Mass Transit looks pretty simple at first: play cards on the routes, use cards to move commuters along the lines to get them home. There are two of each type of suburbs: bus, ferry, and train. So your ideal setup is one in which there are two of each station right next to the Big City, uninterrupted lines (with no additional stops or stations) that match up with the suburbs. Then, you need one “walk” card per commuter, one movement along that particular mode of transit, and everyone’s home.
Not so fast. Rush hour traffic slows you down and makes you spend more cards for movement. Bus lines get interrupted, forcing commuters to switch to a different mode of transportation—and sometimes that means extra walking if the stops aren’t close together.
The two rules that throw a wrench into your plans are the mandatory cards, which must be played on your turn, and the requirement to play at least two cards per turn. A lot (though not all) of the mandatory cards are yellow, which add stop signs to some of the tracks. You might get lucky and be able to place one that doesn’t interrupt the one line you really want to use, but sometimes it’s unavoidable. The other mandatory cards can be used for movement, but only if the commuter’s route is already set up enough. You can’t send a ferry off into the void!
You want to find those suburb cards, but not too early. Everyone lives at least 3 cards away from the Big City, sometimes 4, so if you draw suburb cards early they’re just going to sit in your hand until you’ve built out the route, and you’ll be forced to play your other cards with fewer options. Also, if you cap all of the routes with the suburbs, then every card played from then on has to move a commuter—if you can’t get everyone home before somebody draws a mandatory yellow card, it’s all over.
Often what happens is that you leave a couple routes open even though you have the suburbs, just to make sure there are still places to play the mandatory cards … and then you end up with a route that’s full of slowdowns and line breaks, because it’s the only place to play those cards.
You also might end up with a situation where one player plays their two required cards, but then realizes they can move a commuter on the train line if they play an extra card. Getting a commuter home is always good, right? Well, not if the next player had a mandatory red card … and now they can’t play it because the person on the train is already home.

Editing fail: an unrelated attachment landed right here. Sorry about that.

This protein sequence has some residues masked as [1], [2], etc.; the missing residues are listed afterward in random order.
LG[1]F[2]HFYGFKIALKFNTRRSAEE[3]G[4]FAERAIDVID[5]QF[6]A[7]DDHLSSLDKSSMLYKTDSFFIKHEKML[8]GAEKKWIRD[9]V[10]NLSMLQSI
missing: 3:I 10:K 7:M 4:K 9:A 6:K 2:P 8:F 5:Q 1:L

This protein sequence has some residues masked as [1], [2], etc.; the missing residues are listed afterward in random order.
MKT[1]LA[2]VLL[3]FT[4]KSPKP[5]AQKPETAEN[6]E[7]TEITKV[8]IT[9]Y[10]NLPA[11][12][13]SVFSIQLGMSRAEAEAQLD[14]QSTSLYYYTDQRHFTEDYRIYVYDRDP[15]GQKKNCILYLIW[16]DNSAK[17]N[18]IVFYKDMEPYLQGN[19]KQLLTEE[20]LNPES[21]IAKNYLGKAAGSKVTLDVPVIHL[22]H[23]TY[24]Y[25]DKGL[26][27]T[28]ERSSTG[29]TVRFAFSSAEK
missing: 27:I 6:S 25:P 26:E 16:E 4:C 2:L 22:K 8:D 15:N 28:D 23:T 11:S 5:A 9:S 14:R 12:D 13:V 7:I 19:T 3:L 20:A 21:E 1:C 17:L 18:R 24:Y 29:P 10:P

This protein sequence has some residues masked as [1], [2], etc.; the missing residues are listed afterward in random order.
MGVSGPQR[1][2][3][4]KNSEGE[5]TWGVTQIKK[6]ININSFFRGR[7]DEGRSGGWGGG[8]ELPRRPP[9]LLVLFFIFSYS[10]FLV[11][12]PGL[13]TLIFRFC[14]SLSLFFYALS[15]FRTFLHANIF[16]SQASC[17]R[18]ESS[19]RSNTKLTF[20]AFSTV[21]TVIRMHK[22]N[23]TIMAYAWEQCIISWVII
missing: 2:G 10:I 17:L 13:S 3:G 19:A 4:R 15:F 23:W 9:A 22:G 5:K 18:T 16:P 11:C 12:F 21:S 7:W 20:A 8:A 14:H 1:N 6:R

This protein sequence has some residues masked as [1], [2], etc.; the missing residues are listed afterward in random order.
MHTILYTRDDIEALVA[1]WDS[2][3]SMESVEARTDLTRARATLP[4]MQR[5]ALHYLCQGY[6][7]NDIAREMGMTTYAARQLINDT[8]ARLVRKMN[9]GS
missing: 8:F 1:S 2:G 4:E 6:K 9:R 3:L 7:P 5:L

I typically try to build that “ideal” layout mentioned above, which means I try to put two of each type of station near the Big City. But sometimes because of other mandatory plays, that starting mode of transportation may get interrupted and the commuter may be better off switching lines. So then which type of suburbs do you place there? If you started with a rail and then end with a ferry … now you’ve got another commuter who started on a ferry who will end up needing to change transportation too.
I do wish that the rules were a little more explicit about what you can and can’t say. It gives the examples of “This could be a great express route” or “I can’t wait to ride the train!” as things you can say … but what does that mean? It seems pretty open-ended, so it may just end up being whatever your gaming group decides is okay.
I played the physical prototype with my daughter and as a solo game. The solo rules are basically the same as the regular game—you don’t have any issues with communication, but the challenge is that your four cards are the entire pool, so you’re often forced to play things you don’t want to. But as with most games these days, I did some of my playthroughs on Tabletop Simulator, too. (Note: if you’re playing on Tabletop Simulator, click the button at the top right next to the weightlifter icon until it says 30° so that you can rotate cards to match the angles of the routes. If you have it at 90° you’ll be limited to the two vertical routes.)
So far, I’ve only won Mass Transit a couple of times, but I’ve gotten very close many times. The one thing that’s hard for me to know for certain is how much the game depends on the luck of the draw. It seems to me that it’s possible for the cards to be stacked in a way where it’s impossible to win—for instance, if one player ends up with 3 suburbs after their first turn, they no longer get to mulligan and draw again, but it may mean they can’t play two cards on the next turn because none of the routes are long enough to play it yet. When we lose, it’s hard to know if it would have made a difference if some of the players had played more cards on their turns—or fewer. On the other hand, it’s a very short game—so even if it were true that my particular setup was impossible from the start, it doesn’t feel like an insurmountable issue, because I can just shuffle up the cards and try again. I’ve definitely had fun playing it regardless, even as I pondered the question.
It’s a fun, light cooperative game with a nice theme—though admittedly the idea of taking mass transit may be quite a bit more stressful during the pandemic than in normal times. I highly recommend the use of minifigs to enhance the theme—my 7-year-old has been playing some Mass Transit on her own, too, because she liked setting it up and sending the Avengers home.
For more information or to make a pledge for Mass Transit or the other two titles, visit the Calliope Game Night Extravaganza Kickstarter page! There are only a few days left in the campaign, so check it out soon!
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Disclosure: GeekDad received a copy of this game for review purposes.